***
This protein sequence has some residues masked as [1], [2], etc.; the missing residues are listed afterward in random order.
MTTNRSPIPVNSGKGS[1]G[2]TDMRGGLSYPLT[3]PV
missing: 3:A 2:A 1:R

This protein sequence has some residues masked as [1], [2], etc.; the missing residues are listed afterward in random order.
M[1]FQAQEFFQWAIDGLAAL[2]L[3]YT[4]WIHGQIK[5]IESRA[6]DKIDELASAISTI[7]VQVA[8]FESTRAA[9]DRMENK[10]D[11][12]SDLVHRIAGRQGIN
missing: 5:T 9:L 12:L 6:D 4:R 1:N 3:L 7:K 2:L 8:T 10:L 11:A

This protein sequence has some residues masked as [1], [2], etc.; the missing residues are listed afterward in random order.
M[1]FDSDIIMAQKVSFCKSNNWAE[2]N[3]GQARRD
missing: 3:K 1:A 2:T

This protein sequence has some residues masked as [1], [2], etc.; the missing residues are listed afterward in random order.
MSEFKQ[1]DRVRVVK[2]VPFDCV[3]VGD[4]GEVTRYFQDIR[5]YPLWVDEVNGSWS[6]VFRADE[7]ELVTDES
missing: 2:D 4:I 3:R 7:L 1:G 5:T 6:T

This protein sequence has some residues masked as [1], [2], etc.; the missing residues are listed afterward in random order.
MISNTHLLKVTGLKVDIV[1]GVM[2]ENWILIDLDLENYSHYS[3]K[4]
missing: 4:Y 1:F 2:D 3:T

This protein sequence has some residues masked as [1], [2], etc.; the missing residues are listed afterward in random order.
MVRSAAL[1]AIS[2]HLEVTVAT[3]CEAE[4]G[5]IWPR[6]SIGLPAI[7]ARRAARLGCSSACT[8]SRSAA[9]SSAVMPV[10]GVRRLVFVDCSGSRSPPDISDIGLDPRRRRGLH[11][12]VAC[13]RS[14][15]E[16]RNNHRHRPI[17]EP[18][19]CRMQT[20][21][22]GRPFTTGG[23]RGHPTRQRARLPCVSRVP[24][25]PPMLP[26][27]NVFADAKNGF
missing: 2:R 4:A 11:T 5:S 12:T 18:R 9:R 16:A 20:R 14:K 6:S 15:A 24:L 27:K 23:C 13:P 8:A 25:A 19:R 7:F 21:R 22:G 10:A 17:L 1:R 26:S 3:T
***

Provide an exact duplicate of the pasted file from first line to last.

This protein sequence has some residues masked as [1], [2], etc.; the missing residues are listed afterward in random order.
MTTNRSPIPVNSGKGS[1]G[2]TDMRGGLSYPLT[3]PV
missing: 3:A 2:A 1:R

This protein sequence has some residues masked as [1], [2], etc.; the missing residues are listed afterward in random order.
M[1]FQAQEFFQWAIDGLAAL[2]L[3]YT[4]WIHGQIK[5]IESRA[6]DKIDELASAISTI[7]VQVA[8]FESTRAA[9]DRMENK[10]D[11][12]SDLVHRIAGRQGIN
missing: 5:T 9:L 12:L 6:D 4:R 1:N 3:L 7:K 2:L 8:T 10:L 11:A

This protein sequence has some residues masked as [1], [2], etc.; the missing residues are listed afterward in random order.
M[1]FDSDIIMAQKVSFCKSNNWAE[2]N[3]GQARRD
missing: 3:K 1:A 2:T

This protein sequence has some residues masked as [1], [2], etc.; the missing residues are listed afterward in random order.
MSEFKQ[1]DRVRVVK[2]VPFDCV[3]VGD[4]GEVTRYFQDIR[5]YPLWVDEVNGSWS[6]VFRADE[7]ELVTDES
missing: 2:D 4:I 3:R 7:L 1:G 5:T 6:T

This protein sequence has some residues masked as [1], [2], etc.; the missing residues are listed afterward in random order.
MISNTHLLKVTGLKVDIV[1]GVM[2]ENWILIDLDLENYSHYS[3]K[4]
missing: 4:Y 1:F 2:D 3:T

This protein sequence has some residues masked as [1], [2], etc.; the missing residues are listed afterward in random order.
MVRSAAL[1]AIS[2]HLEVTVAT[3]CEAE[4]G[5]IWPR[6]SIGLPAI[7]ARRAARLGCSSACT[8]SRSAA[9]SSAVMPV[10]GVRRLVFVDCSGSRSPPDISDIGLDPRRRRGLH[11][12]VAC[13]RS[14][15]E[16]RNNHRHRPI[17]EP[18][19]CRMQT[20][21][22]GRPFTTGG[23]RGHPTRQRARLPCVSRVP[24][25]PPMLP[26][27]NVFADAKNGF
missing: 2:R 4:A 11:T 5:S 12:T 18:R 9:R 16:A 20:R 14:K 6:S 15:A 24:L 27:K 23:C 13:P 8:A 25:A 19:R 7:F 21:R 22:G 10:A 17:L 1:R 26:S 3:T